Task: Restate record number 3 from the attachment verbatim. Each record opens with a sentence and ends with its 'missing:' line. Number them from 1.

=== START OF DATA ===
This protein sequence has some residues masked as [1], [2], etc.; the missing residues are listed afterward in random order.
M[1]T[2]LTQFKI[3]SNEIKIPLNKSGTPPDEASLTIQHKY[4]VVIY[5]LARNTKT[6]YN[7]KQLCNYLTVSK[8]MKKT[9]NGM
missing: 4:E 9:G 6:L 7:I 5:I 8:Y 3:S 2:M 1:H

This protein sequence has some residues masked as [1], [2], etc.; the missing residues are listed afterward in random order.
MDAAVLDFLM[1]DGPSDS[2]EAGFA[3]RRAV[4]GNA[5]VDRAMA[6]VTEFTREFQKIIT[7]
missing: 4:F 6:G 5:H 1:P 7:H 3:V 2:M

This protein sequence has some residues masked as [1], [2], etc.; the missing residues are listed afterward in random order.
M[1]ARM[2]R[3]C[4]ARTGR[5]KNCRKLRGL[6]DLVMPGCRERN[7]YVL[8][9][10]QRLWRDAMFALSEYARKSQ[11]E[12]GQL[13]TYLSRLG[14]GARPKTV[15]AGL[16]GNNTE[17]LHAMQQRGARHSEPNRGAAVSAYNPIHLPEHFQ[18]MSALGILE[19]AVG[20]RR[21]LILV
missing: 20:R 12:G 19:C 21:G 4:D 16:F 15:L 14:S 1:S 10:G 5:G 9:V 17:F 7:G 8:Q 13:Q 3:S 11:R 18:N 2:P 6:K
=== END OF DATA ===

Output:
This protein sequence has some residues masked as [1], [2], etc.; the missing residues are listed afterward in random order.
M[1]ARM[2]R[3]C[4]ARTGR[5]KNCRKLRGL[6]DLVMPGCRERN[7]YVL[8][9][10]QRLWRDAMFALSEYARKSQ[11]E[12]GQL[13]TYLSRLG[14]GARPKTV[15]AGL[16]GNNTE[17]LHAMQQRGARHSEPNRGAAVSAYNPIHLPEHFQ[18]MSALGILE[19]AVG[20]RR[21]LILV
missing: 20:R 12:G 19:C 21:G 4:D 16:F 15:L 14:S 1:S 10:G 5:G 9:V 17:F 7:G 8:Q 13:Q 3:S 11:R 18:N 2:P 6:K